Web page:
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I am trying to learn C and now I am learning chars. I have read some where that char can be signed and unsigned. This part I get but when I use an unsigned char(which I thought could held value 0-255)

printf("%c", 400); 

or even

printf("%c\n", (unsigned char)400);

it prints out an É

Why is this?

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Somebody allready posted his answere which was partial right! It prints out 144 because 400 % 256 is 144 which is an É. So thank you whoever you was! –  MouNtant Dec 30 '12 at 14:06
    
You should also learn how to inspect your program in a debugger. It would show you exactly what (unsigned char)400 does. (In this case you are also making the assumption that printf does what you want it to, running in a debugger would avoid that trap as well.) –  DCoder Dec 30 '12 at 14:15

2 Answers 2

up vote 1 down vote accepted
unsigned char c = 400;
printf("%d",c);

Guess what, you will get 144 printed. That's because an overflow occurred in c.

An unsigned char takes exactly 8 bits of memory (on almost every platform), so that it's a variable in the range of 00000000(0) ~ 11111111(255). Whenever you try to assign a number which is more than 8 bits in binary to an unsigned char, the left superfluous bits will overflow and lost.

In your case, you tried to assign 400 to an unsigned char:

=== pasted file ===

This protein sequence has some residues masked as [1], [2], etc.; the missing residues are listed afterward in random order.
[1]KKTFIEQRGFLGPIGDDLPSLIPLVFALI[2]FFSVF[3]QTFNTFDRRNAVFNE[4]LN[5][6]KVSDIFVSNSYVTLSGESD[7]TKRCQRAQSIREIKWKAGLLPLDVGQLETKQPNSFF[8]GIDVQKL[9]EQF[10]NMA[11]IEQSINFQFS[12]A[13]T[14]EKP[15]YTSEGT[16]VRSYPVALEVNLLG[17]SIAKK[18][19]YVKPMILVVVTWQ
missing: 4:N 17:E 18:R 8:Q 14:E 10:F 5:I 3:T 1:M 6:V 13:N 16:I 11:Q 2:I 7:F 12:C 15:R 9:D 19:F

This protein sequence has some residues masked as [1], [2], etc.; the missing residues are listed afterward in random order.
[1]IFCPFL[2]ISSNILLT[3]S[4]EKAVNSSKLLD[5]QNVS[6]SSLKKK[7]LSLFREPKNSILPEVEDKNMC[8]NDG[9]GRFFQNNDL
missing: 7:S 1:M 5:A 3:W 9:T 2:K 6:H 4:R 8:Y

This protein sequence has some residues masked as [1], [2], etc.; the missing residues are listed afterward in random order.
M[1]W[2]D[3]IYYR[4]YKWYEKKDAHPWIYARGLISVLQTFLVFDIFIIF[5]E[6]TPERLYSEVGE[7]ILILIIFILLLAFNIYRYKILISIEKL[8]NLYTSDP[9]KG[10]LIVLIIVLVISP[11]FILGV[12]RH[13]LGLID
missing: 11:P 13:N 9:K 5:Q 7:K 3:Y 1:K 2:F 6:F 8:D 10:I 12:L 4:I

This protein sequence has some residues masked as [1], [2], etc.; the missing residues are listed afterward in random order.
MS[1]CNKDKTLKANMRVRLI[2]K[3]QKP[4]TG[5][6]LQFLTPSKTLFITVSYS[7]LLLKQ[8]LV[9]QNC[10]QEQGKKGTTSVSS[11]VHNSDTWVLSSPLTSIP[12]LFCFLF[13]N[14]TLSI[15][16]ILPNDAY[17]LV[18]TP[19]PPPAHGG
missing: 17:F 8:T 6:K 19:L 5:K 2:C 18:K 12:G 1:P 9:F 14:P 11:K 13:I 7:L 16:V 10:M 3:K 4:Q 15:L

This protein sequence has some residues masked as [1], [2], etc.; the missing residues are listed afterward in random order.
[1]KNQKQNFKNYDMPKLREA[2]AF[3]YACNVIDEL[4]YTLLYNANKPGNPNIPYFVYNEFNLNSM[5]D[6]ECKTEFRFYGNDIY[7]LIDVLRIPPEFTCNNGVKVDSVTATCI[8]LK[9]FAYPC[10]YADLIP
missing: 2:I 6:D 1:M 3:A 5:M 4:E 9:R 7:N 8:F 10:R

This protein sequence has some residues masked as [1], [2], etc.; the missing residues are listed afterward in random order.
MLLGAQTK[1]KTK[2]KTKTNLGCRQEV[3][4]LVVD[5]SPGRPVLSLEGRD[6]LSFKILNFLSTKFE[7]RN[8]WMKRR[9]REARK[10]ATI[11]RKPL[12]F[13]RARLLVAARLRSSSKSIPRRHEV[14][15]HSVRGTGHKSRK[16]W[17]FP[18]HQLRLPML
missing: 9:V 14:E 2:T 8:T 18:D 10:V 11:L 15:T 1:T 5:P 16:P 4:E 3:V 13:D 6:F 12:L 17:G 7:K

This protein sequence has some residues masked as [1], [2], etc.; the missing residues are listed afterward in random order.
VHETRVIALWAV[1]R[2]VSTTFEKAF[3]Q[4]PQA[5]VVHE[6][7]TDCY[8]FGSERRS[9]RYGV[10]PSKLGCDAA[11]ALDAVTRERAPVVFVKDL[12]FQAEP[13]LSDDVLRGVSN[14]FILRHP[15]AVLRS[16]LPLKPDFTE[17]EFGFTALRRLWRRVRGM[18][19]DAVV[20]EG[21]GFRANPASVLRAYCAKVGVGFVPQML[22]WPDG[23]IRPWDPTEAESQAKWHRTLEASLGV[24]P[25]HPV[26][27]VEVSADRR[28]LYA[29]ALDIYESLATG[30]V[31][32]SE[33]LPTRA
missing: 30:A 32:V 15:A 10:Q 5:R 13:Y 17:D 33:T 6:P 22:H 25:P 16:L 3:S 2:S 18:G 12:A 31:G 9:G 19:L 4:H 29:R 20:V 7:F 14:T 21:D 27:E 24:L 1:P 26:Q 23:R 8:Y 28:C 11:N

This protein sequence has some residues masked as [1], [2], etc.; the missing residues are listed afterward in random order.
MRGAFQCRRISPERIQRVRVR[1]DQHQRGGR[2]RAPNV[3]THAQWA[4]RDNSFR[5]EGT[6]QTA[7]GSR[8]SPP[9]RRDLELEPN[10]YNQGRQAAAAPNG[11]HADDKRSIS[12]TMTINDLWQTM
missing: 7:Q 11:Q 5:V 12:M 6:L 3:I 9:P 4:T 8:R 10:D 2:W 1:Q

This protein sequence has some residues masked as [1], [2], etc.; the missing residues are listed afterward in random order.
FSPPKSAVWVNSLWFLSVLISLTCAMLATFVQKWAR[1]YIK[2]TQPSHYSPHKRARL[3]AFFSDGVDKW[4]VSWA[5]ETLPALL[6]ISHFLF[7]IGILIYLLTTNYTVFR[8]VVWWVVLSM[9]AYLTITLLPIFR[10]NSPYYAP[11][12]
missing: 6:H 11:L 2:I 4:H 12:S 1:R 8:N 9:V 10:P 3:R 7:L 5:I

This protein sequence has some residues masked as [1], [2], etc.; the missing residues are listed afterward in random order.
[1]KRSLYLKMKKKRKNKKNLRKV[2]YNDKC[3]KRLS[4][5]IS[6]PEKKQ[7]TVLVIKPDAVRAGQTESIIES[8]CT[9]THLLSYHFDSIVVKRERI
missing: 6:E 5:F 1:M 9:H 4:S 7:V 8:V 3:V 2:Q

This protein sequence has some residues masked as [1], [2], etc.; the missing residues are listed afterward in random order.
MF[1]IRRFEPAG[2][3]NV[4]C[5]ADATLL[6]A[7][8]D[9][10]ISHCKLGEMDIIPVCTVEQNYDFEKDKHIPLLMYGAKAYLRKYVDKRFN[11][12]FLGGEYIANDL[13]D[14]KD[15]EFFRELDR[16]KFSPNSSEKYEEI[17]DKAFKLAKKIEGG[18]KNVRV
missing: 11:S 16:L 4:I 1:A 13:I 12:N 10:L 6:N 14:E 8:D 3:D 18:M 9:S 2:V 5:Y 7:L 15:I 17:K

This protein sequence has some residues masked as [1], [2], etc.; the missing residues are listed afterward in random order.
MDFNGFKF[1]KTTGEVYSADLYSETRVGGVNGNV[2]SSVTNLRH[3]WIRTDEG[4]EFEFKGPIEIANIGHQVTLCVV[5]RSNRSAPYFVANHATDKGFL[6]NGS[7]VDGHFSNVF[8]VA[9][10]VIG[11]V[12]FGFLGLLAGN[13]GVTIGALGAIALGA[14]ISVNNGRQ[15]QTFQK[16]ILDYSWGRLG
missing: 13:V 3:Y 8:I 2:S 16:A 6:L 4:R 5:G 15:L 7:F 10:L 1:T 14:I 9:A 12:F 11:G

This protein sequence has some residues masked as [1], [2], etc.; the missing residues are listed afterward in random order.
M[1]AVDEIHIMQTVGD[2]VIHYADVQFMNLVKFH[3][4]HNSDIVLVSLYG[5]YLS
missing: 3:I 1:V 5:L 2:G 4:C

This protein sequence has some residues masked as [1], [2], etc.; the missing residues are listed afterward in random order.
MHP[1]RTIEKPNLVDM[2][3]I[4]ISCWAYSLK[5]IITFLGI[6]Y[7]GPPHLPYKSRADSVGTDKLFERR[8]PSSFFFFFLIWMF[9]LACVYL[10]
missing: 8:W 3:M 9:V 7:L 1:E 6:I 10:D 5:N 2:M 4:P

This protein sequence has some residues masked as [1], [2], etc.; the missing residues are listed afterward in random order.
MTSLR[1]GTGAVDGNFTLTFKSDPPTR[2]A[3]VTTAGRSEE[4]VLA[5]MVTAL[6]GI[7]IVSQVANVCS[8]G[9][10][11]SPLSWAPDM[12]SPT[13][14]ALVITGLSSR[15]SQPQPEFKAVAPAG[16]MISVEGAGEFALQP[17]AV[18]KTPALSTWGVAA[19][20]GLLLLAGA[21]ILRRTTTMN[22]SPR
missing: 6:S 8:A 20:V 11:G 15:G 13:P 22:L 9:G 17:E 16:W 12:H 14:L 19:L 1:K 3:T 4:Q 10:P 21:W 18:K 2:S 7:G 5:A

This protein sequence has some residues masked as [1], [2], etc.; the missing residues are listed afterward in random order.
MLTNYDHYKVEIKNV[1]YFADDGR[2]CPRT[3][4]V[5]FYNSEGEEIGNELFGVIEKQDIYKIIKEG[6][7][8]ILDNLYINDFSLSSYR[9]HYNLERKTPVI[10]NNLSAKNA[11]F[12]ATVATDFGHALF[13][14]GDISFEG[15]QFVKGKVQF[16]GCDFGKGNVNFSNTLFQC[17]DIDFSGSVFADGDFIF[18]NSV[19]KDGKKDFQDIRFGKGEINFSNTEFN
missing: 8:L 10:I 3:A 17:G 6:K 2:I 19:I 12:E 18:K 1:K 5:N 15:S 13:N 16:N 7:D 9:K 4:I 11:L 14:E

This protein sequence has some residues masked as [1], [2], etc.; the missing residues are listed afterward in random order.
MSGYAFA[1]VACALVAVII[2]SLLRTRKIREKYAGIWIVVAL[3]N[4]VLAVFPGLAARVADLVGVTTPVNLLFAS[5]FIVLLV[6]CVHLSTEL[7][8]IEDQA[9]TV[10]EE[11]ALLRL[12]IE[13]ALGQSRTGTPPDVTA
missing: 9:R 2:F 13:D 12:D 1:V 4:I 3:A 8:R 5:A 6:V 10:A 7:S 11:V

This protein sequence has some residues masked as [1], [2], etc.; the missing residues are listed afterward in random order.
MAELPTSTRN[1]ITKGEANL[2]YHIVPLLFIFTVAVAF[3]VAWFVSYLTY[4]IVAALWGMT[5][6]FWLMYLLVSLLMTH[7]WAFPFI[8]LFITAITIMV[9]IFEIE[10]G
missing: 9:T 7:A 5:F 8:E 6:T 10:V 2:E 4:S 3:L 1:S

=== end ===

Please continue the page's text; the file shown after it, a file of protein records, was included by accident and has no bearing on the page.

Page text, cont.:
400 = 110010000 which has 9 bits, so the highest 1 will lost, then you got 10010000 actually assigned to the char, which is 144 in decimal.

When you print it as %d, you will get 144; When you print it as %c, you will get É which is the 144th character in the Extended ASCII Codes (in your case).

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This is no answer? –  MouNtant Dec 30 '12 at 14:42
    
@MouNtant Please see my update. –  Skyler Dec 30 '12 at 14:47
    
Oh i get it nice –  MouNtant Dec 30 '12 at 15:35
    
@MouNtant OK. I am glad to be of help:-) –  Skyler Dec 30 '12 at 15:39
1  
"unsigned char takes exactly 8 bits" no, though that's true on almost every platform, even in the OP's one. Also I think it's worth mentioning that the result is implementation defined. –  effeffe Dec 30 '12 at 16:41

According to the C99 Standard, when c format specifier is provided to printf with no l length modifier,

the int argument is converted to an unsigned char, and the resulting character is written.

This means that 400 is converted to an unsigned char, which is 400 % 256, or 144. Then, the character that corresponds to 144 is written out. This is a UNICODE control sequence, so that É character that you see is system-dependent.

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2  
@Skyler It depends. On a system with a latin1 locale, it will (almost certainly, it could be that the implementation uses a different execution character set) print the letter É. On my box with a UTF-8 locale, it prints a control character. –  Daniel Fischer Dec 30 '12 at 17:08
    
@DanielFischer Thanks for noticing. I will modify. –  Skyler Dec 30 '12 at 17:21

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